For the fourth year in a row, the architecture and design community has recognized the important role Architecture 2030 plays in transforming the built environment.
According to the DesignIntelligence 2014 Sustainable Design & Leadership Survey, 63% of U.S. architecture and design firms believe that the targets of the 2030 Challenge can be realized (up from 51% in 2012), and 54% of those firms are making it happen by adopting the 2030 Challenge targets (up from 40% in 2010).
Architecture 2030 Founder and CEO Edward Mazria ranked second in the list of individual role models in sustainable or high-peformance design, and Architecture 2030 is listed in the top five sustainable design organizational role models.
University of Oregon Ranks #1
In addition, 67.4% of architecture deans cite “sustainability/climate change” as one of the biggest concerns in the design profession.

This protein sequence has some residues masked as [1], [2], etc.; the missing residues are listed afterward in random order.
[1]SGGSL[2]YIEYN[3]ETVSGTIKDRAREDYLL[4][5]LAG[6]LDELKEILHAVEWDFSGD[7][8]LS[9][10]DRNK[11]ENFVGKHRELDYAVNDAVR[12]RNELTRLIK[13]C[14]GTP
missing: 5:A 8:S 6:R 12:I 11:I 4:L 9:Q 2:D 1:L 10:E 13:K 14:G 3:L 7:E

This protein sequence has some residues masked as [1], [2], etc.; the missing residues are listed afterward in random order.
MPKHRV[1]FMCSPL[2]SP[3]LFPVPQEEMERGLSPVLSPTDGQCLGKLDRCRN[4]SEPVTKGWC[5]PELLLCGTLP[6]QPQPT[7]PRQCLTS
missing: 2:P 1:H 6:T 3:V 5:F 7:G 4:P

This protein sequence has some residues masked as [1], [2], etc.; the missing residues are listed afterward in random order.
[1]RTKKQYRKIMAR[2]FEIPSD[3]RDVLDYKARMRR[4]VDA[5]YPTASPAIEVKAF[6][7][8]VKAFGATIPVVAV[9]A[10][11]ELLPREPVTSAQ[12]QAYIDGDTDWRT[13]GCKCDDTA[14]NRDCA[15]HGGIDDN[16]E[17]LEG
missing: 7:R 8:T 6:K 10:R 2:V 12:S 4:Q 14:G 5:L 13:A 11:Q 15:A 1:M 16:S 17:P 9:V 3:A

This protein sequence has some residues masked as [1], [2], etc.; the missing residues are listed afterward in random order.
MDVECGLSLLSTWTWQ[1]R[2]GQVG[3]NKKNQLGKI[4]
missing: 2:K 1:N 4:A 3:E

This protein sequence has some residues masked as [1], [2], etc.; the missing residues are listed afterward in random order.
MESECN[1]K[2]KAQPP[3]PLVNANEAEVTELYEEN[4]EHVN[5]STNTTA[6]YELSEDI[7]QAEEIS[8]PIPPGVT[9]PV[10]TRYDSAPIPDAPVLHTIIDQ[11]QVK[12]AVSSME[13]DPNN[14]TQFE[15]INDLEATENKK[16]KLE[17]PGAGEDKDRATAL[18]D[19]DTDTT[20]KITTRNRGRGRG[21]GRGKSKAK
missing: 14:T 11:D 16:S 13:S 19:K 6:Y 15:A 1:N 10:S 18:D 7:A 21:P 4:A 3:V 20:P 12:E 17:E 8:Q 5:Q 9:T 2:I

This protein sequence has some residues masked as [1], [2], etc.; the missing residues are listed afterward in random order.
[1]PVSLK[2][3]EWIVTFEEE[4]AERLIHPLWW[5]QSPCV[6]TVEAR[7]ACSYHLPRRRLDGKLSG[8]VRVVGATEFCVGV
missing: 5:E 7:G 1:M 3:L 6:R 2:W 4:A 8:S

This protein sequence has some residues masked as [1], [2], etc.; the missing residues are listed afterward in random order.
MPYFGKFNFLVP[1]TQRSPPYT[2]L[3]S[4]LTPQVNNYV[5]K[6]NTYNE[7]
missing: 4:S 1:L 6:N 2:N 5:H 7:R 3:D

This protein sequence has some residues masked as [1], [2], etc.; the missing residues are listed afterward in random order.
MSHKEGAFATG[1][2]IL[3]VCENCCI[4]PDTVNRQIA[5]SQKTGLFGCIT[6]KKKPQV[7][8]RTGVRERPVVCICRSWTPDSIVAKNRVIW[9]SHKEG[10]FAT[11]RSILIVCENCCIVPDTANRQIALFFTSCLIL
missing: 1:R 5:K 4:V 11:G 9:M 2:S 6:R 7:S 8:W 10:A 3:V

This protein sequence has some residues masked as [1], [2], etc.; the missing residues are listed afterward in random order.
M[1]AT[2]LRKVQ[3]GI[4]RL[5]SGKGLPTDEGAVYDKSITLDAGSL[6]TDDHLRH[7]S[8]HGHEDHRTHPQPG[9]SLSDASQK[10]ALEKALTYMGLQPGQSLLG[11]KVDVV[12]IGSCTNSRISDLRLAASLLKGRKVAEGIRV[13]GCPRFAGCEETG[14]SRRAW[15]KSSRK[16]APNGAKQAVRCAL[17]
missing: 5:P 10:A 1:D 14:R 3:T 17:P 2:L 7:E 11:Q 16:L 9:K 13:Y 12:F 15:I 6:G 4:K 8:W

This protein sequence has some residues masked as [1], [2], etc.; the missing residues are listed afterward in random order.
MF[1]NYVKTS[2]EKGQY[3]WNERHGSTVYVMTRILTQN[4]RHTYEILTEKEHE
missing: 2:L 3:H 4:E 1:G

The top five U.S. College and University sustainable design education programs are:
University of Oregon
Arizona State University (tie)
Cal Poly, San Luis Obispo (tie)
University of California, Berkeley
Carnegie Mellon University
With increasing adoption and implementation of the 2030 Challenge targets, energy consumption and emissions in the U.S. building sector are continuing to fall – in fact, reductions in energy consumption are currently trending ahead of the 2030 Challenge targets.
“This is proof positive that the building sector is leading the way to a truly sustainable future,” said Mazria.
Architecture 2030’s mission is to rapidly transform the built environment from the major contributor of greenhouse gas emissions to a central solution to the climate crisis.